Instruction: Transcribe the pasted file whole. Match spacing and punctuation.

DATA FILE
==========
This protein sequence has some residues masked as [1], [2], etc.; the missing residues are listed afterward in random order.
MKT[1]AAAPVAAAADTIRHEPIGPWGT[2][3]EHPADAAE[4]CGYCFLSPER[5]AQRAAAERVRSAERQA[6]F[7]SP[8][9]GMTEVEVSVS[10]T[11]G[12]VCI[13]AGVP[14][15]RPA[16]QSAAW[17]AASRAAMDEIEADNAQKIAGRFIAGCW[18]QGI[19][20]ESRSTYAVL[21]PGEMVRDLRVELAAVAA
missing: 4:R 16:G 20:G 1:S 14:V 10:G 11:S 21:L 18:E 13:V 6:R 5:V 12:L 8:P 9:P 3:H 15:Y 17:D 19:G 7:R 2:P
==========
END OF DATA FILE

This protein sequence has some residues masked as [1], [2], etc.; the missing residues are listed afterward in random order.
MKT[1]AAAPVAAAADTIRHEPIGPWGT[2][3]EHPADAAE[4]CGYCFLSPER[5]AQRAAAERVRSAERQA[6]F[7]SP[8][9]GMTEVEVSVS[10]T[11]G[12]VCI[13]AGVP[14][15]RPA[16]QSAAW[17]AASRAAMDEIEADNAQKIAGRFIAGCW[18]QGI[19][20]ESRSTYAVL[21]PGEMVRDLRVELAAVAA
missing: 4:R 16:G 20:G 1:S 14:V 10:G 11:S 21:L 18:E 13:V 6:R 5:V 12:L 8:P 9:P 3:H 15:Y 17:D 19:G 7:R 2:P